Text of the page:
Never stop fighting BIU told
Union members have been urged to “never give up the fight for better rights” in an empowering speech to celebrate the 30th annual Labour Day Banquet.
Guest speaker Lawrence Hamm, president of the People’s Organization for Progress, received cheers and cries of support as he said there could be no progress without struggle.
In a rallying of the troops type speech, Mr Hamm told the 150 people at last night’s Bermuda Industrial Union (BIU) event that “everyone should come together to transform the society we live in”.
Mr Hamm said sustaining trade unions was “an important key to social justice” and praised collective bargaining for better hours, wages and working conditions. He said: “We should never stop fighting as that’s why we are free people today. We make the most progress when we have unity. One of the problems today is that labour is fighting itself. The struggle to transform society is a struggle to transform ourselves”.
Mr Hamm said we had the labour movement to thank for eight hour days, abolishing child labour and introducing sick days. He said these things were “won through blood and sacrifice” and urged everyone to “get out on the picket line” rather than taking a back seat.
Mr Hamm said: “There is nothing that works in our benefit today that we didn’t have to pay for. We must never forget that. We must never take these things for granted as they could once again be taken from us.
“We cannot understand what goes on today if we don’t know what went on before”.
But Mr Hamm warned that the labour movement wouldn’t have a future unless young people were encouraged to get involved. He said: “I don’t know about you but I’m not going back, I’m fighting it all the way. There’s something for everyone to do. You just have to find your place and do it”.
Mr Hamm, who is from Newark, New Jersey, has been a relentless advocate for African-American people and the cause of human rights for more than 30 years.
A graduate of Princeton University, in 1986, he travelled throughout the Deep South to retrace the route of the 1960s Freedom Rides.
Mr Hamm, who described himself as “a son of working class”, said he had spoken at countless events but he said being at the BIU Banquet was “the greats honour I’ve ever had”.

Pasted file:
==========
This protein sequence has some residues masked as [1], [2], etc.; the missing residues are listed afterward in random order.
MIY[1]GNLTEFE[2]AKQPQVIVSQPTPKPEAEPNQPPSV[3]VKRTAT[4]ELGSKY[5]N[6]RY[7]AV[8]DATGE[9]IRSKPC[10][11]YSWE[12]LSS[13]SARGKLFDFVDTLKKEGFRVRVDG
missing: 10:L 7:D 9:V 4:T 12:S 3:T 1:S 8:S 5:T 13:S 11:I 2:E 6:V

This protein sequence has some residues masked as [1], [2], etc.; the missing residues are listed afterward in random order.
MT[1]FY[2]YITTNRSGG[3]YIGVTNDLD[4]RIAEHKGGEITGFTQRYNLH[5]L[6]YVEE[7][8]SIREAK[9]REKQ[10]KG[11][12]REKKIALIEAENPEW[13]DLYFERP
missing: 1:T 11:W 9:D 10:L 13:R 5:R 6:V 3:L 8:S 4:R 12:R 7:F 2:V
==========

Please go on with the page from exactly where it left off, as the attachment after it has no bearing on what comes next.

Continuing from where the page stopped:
He said he had “tremendous respect” for the BIU, calling it “one of the greatest labour organisations in this hemisphere”.
Mr Hamm admitted he “didn’t know anything” about the BIU three months ago, but union staff had express mailed him “a weighty tomb” about the union’s history and told him what pages to read.
He said he had no idea the “tourist playground” of Bermuda had endured marches, protests and strikes “just like scenes from the civil rights movement”.
Mr Hamm said: “This is a union that understands what it is doing. It understands that if there is no struggle, there is no progress. This is a union born out of struggle and continues to fight for the rights of people who are struggling. It has never given up on that struggle”.
Mr Hamm said the history of the BIU should be required reading in all Bermuda’s schools and added that he thought the BIU “had it all”. He joked: “I know the BIU has achieved a lot. God, you have a gas station, you’ve got everything”.
Mr Hamm’s speech, which lasted about 45 minutes, also touched on union leadership, with him urging leaders to listen to their members. He said: “If leaders can’t take criticism, they need to get out their seats”.
There were several noticeable empty places at the tables at the celebratory event at the Fairmont Southampton Resort.
Those in attendance included Premier Paula Cox, Deputy Premier Derrick Burgess, Economy Minister Kim Wilson, Attorney General Michael Scott and Education Minister Dame Jennifer Smith.